I have selected Apple as the company that I will be following financially for the duration of Accounting 561. Not only am I a passionate Apple user, I also believe in how the company develops, creates, and markets their product lines for consumer use. They have created products that are so complex at their core with an extremely simple user experience, which has been nothing short of remarkable to watch from the time I was a child through adulthood. I look forward to studying the company and their financials further as we dive deeper into Accounting 561. Financial Statements
There are four major financial statements that investors, creditors, accountants, CEO’s, and the like study when looking at the financial health of a business. They are income statements, retained earnings statements, balance sheets, and statement of cash flow. Each financial statement has a unique use and purpose in business, which will be explained throughout the following assignment. “Income statements report the success or failure of the company’s operations for a period of time” (Kimmel, Weygandt, & Kieso, 2009). Income statement lists the company’s revenues followed by its expenses, which results in net income (or net loss) by deducting expenses from revenues. At the end of each earning period, a successful company must decide if they are going to pay out a dividend to their investors, which is then depicted on the retained earnings statement. “The retained earnings statement shows the amounts and causes of changes in retained earnings during the period” (Kimmel, Weygandt, & Kieso, 2009). The beginning of a retained earnings statement documents the initial revenue the company has for a specific period of time on the first line of the statement. Subsequently, “the company adds net income and deducts dividends to determine the retained earnings at the end of the period. If a company has a net loss, it deducts (rather than adds) that amount in the retained...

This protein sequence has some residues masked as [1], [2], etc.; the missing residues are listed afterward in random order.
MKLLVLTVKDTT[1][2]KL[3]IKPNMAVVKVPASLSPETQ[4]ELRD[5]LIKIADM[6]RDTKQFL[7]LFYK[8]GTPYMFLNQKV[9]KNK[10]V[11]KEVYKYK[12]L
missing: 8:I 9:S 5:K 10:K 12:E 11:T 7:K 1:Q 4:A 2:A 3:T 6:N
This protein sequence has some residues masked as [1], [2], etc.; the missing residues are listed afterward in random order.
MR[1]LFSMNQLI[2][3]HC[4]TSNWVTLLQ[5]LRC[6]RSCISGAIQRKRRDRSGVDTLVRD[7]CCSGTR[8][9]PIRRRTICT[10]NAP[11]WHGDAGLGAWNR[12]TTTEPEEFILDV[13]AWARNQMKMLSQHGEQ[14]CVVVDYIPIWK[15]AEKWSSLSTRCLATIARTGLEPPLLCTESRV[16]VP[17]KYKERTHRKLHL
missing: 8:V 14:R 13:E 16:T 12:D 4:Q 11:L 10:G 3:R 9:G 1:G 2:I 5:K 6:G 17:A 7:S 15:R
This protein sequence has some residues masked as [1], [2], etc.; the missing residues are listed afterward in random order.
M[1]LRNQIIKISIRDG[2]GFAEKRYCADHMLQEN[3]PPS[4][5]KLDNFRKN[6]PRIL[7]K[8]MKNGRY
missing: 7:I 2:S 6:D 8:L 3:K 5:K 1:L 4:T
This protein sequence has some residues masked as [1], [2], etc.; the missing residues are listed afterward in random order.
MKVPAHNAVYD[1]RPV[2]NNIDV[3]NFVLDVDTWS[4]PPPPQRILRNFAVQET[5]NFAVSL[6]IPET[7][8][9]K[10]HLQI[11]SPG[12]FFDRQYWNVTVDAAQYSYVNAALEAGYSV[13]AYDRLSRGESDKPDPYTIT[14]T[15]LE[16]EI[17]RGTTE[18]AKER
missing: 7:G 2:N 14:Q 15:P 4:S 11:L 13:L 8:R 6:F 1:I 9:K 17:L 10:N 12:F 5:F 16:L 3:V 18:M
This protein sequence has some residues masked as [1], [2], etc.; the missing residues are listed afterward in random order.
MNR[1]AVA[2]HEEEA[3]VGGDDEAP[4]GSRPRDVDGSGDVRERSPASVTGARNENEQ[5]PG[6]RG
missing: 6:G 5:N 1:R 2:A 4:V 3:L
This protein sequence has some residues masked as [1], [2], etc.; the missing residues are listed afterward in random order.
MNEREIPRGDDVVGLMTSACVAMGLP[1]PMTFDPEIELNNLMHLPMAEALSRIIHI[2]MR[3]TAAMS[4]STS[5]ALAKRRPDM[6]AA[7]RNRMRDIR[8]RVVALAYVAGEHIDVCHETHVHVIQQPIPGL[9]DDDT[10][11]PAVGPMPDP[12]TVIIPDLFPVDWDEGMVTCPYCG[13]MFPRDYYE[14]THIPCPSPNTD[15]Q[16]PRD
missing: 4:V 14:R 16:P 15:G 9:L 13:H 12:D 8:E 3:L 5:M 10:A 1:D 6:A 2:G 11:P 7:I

References: Kimmel, P. D., Weygandt, J. J., & Kieso, D. E. (2009). Accounting: Tools for business decision
making (3rd ed.). Hoboken, NJ: John Wiley & Sons.
Please join StudyMode to read the full document